Workshop II, Holger Ott, 20 May and 16 June 2020
Holger Ott’s workshop focuses on oil properties from the reservoir engineering point of view. His presentation, ‘Aspects of Reservoir Engineering’, firstly discusses the notion of creativity from his personal perspective. Subsequently he provides a provides a schematic view on oil reservoirs and production, and goes on to link subsurface processes to oil. Lastly, he touches on the relationship of modern petroleum engineering and climate problems and their solutions.
He considers that there have been many creative acts throughout the history of science. He draws parallels between art and science in terms of their shared reliance on ‘observation’ and ‘techniques’ and creative acts. What makes people creative? What is the difference between the scientific and an artistic approach?
Holger then moves on to explain what an oil reservoir is. He explains key concepts and processes on what keeps the oil in the ground and how it can be produced. Different choices of the hydrocarbon sources and the processes involved in the extraction of oil from subsurface reservoirs, involve environmental issues and associated technical and scientific challenges.
In the third section of his presentation, Holger tells us about those different chemical rock-fluid interaction that engineers need to consider. Various chemical methods leave different quantities of oil in the ground behind: ‘It all depends on the rate of oil you want to produce. Do you choose a fast or sustainable method?’ He explains the impact these methods have on the environment.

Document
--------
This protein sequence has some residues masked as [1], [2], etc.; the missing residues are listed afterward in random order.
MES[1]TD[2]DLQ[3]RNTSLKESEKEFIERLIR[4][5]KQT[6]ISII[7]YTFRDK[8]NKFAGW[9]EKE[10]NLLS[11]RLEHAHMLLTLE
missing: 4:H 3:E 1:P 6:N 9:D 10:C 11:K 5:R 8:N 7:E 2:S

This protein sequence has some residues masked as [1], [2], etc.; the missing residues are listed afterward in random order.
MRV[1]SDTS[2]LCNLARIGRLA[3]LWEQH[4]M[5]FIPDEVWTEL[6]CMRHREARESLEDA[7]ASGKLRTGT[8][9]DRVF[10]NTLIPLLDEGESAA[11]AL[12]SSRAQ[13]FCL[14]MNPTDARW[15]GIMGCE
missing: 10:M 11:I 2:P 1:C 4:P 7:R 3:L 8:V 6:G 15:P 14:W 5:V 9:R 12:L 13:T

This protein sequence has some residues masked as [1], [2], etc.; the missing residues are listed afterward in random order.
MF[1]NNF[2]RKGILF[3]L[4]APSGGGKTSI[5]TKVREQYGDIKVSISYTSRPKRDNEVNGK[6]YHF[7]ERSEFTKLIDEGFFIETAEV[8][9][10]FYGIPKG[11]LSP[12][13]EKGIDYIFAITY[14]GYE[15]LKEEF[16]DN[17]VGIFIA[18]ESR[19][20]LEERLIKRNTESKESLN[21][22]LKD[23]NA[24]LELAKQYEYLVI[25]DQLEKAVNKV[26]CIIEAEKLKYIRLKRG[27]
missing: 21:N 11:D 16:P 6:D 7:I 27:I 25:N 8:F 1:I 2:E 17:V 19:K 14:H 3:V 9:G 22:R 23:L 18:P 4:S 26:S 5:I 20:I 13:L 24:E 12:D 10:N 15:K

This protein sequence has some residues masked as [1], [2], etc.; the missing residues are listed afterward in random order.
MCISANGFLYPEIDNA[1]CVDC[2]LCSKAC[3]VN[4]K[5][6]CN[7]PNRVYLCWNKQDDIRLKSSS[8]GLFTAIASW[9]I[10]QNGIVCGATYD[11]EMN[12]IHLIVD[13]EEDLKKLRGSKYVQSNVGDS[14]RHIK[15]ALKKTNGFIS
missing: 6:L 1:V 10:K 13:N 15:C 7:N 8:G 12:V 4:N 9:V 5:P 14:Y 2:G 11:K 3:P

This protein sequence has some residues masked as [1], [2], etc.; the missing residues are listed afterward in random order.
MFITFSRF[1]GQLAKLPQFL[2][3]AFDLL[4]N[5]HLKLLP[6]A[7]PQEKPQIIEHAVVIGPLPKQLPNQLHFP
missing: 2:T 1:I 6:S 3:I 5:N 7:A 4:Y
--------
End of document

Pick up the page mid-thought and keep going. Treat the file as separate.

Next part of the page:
After the presentation, Alejandra Rodríguez-Remedi and Ernst Logar ask the Leoben team about their favourite oil and oil smell. Holger’s favourite is conventional oil is his favourite, not heavy oil or other unconventionals, which demands lots of energy to be produced with a respectively high CO2 footprint. Patrick Jasek likes what he calls ‘intermediate oil’, one with a greenish look, and he also likes the smell of petrol that one gets when filling up at a petrol station. Karez Abdulhameed prefers oil which ‘smells clean,’ and shares her experience of growing up in Iraq, seeing petrol sold on the street, the various containers they had to use, and the sound of the bell that the street vendors rang.